Lily Tomlin stars as Elle, an irascible old poet still grieving for her long-term partner, who has just broken up with her newest girlfriend when her granddaughter Sage unexpectedly shows up needing $600 before sundown. Temporarily broke, Grandma Elle and Sage spend the day trying to get their hands on the cash as their unannounced visits to Elle’s old friends and flames end up rattling skeletons and digging up secrets.
Grandma is a small movie by almost any reasonable definition: tiny cast, low budget, brief in both time frame and running time. But it’s so fearless in tackling big issues that it dwarfs much larger films and their self-conscious attempts to impart some worthy message. What’s more, it does so with endless humour and a lightness of touch.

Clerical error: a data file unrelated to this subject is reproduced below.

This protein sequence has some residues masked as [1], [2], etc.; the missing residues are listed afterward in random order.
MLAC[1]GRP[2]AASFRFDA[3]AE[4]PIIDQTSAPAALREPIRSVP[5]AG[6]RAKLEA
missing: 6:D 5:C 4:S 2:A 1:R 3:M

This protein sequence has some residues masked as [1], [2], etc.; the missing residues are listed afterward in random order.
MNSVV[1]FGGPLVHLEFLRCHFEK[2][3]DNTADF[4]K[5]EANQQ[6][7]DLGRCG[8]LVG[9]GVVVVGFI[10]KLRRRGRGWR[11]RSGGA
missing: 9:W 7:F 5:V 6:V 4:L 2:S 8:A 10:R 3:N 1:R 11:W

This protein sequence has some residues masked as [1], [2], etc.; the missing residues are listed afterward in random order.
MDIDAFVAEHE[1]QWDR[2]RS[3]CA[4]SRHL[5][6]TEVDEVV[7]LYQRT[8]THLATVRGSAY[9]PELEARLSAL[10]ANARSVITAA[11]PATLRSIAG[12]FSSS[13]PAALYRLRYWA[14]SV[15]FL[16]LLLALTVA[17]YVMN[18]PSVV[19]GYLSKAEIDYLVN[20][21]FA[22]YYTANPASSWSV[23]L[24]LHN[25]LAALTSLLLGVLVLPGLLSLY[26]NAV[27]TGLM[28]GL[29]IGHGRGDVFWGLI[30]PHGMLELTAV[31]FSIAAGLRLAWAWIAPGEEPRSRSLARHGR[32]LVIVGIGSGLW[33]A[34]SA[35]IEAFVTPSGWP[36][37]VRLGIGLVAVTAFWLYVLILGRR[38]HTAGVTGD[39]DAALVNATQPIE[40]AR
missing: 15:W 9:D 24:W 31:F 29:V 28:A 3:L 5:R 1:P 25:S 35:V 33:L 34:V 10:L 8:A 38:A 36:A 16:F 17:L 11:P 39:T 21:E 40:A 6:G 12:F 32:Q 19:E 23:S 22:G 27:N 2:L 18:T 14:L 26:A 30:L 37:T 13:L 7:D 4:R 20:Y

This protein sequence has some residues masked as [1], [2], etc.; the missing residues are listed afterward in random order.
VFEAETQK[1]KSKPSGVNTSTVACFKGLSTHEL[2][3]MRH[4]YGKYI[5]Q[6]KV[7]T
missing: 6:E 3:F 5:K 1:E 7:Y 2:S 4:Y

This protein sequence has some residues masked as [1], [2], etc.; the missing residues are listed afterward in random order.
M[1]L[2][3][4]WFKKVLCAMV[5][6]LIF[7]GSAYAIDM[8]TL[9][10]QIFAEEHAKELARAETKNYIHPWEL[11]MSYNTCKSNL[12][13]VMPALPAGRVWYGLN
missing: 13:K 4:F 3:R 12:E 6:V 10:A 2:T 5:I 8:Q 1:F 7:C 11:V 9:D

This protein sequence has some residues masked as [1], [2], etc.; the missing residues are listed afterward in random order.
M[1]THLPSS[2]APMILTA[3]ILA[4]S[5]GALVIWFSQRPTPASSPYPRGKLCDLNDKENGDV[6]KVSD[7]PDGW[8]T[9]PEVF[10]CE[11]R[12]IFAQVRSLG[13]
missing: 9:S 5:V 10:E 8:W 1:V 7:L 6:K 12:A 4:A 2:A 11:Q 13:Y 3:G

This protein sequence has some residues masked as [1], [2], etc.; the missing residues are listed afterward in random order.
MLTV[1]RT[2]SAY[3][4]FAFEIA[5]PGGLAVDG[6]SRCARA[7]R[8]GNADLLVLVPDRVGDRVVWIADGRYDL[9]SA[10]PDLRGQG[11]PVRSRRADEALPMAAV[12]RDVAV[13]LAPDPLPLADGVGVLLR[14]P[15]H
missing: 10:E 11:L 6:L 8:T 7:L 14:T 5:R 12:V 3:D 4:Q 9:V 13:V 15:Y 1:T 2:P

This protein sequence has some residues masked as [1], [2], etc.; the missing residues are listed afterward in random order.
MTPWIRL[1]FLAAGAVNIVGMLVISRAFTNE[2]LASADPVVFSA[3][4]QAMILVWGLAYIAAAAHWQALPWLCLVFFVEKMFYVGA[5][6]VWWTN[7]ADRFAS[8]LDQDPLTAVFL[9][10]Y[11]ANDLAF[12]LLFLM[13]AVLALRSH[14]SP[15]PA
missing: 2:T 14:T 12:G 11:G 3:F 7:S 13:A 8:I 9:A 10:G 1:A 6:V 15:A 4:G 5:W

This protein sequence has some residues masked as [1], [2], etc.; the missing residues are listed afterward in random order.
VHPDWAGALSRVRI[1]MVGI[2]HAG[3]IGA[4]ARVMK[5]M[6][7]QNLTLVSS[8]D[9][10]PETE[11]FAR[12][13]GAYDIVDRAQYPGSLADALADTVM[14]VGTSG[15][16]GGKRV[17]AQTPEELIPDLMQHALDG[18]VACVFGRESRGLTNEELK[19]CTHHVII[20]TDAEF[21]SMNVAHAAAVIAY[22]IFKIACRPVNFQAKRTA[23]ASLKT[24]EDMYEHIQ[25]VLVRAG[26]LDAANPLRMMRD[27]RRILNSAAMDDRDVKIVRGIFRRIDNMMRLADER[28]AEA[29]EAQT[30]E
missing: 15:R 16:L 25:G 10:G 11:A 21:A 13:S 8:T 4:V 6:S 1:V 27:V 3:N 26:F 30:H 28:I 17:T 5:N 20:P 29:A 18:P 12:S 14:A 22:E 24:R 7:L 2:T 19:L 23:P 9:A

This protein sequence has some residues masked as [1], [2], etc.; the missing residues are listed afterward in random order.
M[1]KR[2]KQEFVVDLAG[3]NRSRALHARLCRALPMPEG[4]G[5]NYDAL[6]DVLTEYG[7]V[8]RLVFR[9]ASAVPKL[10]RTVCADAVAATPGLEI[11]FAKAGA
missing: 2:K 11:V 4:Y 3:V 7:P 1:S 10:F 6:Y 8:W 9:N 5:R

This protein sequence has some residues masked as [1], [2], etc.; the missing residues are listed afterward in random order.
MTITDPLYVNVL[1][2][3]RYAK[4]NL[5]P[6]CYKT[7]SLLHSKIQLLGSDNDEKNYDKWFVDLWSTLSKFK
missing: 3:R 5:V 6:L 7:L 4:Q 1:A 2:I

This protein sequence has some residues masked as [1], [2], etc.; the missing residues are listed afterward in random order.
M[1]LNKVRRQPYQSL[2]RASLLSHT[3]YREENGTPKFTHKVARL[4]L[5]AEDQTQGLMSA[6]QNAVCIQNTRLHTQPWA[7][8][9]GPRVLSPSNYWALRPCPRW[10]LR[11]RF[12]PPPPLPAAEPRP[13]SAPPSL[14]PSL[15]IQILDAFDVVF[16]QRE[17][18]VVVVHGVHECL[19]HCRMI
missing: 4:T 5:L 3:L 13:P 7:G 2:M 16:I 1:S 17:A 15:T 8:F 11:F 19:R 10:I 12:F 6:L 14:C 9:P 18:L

The film wears its politics lightly, essentially saying some people are gay, some have abortions, get over it, and that’s a welcome alternative to the usual handwringing. Its humour comes mainly from the culture clash between Elle’s intellectual strain of hippy-tinged liberalism and her granddaughter’s youthful outlook. But this is not overly concerned with generational conflict except in that both are terrified of Elle’s high-powered adult daughter, Judy (Marcia Gay Harden). Here, growing old doesn’t necessarily mean that one ever feels grown-up.
The result is easily Paul Weitz’ best film since About A Boy, and may be even tighter and smarter than that (though it’s a little less funny). But it’s Tomlin who really makes it sing, snarling in fury but revealing unexpected vulnerability and kindness too. Acerbic, unexpected and quietly heart-warming without ever approaching sappy, this takes a no-nonsense approach to big issues, life, love and ageing, and never feels heavy-handed. We should all be so lucky in our grandmothers.
Venue: William Loveless Hall